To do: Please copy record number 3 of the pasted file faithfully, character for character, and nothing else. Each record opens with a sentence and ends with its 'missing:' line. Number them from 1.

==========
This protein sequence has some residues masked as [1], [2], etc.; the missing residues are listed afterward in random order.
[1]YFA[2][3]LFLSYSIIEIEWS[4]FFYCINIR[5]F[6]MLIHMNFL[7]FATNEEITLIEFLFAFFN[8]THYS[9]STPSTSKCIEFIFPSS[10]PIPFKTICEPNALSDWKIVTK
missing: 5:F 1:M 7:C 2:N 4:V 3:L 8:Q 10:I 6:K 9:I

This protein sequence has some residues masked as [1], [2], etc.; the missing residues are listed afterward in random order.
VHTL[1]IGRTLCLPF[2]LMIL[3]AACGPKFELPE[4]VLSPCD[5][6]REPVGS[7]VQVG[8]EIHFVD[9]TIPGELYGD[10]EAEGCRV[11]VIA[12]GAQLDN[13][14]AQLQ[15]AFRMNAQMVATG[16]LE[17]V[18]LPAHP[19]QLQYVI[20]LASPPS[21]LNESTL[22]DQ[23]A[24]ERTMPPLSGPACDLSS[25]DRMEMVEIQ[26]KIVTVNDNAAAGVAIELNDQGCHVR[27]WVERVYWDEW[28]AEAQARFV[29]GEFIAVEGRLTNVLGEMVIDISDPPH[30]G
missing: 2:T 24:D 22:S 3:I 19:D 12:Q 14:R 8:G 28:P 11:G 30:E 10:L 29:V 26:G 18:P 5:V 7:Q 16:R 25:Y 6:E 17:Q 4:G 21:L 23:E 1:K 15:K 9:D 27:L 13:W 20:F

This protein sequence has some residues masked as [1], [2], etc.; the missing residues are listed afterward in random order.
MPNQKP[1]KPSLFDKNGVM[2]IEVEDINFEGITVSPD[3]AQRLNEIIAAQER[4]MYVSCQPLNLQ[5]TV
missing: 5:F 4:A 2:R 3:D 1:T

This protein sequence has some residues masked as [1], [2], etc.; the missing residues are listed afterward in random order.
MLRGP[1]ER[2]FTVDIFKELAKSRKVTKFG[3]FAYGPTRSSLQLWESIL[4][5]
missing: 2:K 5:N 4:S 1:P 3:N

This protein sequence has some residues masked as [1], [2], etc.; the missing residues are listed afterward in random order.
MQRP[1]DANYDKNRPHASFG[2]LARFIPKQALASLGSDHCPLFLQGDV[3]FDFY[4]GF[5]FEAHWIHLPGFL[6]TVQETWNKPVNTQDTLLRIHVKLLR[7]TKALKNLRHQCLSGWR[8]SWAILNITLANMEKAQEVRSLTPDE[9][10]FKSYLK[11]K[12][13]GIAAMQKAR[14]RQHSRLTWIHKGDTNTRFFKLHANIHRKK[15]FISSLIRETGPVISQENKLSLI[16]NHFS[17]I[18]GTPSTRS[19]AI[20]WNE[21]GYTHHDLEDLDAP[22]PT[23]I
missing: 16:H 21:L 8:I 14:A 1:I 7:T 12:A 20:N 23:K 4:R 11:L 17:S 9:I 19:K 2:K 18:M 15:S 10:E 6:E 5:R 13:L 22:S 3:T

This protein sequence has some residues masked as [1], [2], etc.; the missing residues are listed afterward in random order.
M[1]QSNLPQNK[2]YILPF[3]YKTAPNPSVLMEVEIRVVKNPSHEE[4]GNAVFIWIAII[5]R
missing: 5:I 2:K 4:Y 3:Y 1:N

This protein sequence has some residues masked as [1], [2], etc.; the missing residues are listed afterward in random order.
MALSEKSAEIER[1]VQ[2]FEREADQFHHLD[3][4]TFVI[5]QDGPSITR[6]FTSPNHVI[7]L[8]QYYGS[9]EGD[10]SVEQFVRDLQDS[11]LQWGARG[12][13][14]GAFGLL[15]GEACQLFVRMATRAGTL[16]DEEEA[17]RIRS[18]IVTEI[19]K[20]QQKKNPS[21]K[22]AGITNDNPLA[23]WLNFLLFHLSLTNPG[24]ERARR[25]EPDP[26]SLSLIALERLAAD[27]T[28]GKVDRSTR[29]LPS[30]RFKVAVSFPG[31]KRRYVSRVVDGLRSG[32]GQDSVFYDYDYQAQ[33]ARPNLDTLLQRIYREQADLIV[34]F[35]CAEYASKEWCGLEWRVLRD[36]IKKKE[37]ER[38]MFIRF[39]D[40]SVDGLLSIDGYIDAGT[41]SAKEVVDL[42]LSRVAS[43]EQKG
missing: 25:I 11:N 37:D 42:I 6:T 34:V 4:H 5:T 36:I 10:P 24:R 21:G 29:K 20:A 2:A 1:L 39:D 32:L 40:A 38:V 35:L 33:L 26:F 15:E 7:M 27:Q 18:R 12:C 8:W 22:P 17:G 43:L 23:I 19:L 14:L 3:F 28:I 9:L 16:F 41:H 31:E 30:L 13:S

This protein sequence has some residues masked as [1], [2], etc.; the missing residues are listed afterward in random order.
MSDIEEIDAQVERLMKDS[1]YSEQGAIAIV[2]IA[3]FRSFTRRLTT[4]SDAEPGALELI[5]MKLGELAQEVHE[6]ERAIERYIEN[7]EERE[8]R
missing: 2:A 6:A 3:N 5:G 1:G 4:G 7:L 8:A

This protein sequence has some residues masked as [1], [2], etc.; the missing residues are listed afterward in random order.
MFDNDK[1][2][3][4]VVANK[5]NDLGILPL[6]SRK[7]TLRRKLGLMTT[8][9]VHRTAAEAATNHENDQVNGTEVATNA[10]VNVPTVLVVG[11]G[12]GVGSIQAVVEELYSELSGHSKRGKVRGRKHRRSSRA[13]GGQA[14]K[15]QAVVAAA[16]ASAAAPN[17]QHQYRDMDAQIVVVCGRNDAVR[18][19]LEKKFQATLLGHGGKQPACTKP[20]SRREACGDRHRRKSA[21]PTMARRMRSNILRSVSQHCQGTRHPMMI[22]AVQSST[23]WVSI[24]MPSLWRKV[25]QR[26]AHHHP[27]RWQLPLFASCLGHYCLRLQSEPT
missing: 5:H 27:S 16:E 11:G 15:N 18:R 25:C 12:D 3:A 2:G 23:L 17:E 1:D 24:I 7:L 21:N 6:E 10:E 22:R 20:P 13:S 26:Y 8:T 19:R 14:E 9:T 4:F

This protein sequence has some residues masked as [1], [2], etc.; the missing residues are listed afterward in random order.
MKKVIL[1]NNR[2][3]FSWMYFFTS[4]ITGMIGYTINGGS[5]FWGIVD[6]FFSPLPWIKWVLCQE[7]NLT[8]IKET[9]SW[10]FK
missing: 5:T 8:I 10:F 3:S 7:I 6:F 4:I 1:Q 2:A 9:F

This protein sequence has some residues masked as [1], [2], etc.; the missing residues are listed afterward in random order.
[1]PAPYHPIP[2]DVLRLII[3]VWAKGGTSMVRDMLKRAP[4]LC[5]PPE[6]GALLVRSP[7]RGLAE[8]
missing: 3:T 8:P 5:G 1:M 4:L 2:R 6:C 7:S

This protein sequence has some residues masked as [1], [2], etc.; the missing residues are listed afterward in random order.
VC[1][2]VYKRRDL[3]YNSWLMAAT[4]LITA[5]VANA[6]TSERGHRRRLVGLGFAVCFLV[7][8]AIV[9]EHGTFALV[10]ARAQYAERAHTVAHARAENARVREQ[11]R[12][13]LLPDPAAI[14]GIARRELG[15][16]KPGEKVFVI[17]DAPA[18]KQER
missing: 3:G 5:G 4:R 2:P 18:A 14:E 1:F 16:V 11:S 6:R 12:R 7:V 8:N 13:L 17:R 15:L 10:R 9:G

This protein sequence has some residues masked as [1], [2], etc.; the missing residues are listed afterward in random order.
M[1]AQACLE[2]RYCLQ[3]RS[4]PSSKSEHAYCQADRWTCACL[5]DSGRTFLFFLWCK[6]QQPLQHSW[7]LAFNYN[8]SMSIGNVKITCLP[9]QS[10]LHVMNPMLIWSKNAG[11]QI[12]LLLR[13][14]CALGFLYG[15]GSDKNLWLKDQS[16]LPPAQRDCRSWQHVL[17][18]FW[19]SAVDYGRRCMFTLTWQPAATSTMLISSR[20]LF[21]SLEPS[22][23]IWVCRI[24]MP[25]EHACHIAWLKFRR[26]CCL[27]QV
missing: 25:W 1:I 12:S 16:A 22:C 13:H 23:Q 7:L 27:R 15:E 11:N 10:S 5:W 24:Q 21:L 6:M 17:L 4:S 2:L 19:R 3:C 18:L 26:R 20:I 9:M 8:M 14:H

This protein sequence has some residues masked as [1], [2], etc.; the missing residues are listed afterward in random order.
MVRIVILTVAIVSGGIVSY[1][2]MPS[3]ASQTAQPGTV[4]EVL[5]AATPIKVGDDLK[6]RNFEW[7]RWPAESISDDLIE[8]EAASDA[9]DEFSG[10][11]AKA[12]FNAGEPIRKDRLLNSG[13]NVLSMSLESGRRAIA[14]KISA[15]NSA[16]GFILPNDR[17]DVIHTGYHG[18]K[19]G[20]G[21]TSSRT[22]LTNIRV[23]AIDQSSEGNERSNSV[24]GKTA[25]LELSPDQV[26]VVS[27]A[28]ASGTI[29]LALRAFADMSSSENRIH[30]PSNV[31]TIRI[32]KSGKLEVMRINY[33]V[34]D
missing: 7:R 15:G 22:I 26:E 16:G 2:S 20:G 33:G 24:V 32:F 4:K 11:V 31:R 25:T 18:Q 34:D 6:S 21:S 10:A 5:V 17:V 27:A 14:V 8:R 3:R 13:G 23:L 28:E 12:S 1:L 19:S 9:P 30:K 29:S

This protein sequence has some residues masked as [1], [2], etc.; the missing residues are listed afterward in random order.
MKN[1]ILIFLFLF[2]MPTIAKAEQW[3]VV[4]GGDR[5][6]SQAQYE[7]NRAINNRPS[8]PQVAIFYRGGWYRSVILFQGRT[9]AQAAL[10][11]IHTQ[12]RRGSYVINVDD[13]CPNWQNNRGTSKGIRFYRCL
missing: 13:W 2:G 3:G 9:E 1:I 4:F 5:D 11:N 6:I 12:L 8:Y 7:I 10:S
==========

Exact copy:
This protein sequence has some residues masked as [1], [2], etc.; the missing residues are listed afterward in random order.
MPNQKP[1]KPSLFDKNGVM[2]IEVEDINFEGITVSPD[3]AQRLNEIIAAQER[4]MYVSCQPLNLQ[5]TV
missing: 5:F 4:A 2:R 3:D 1:T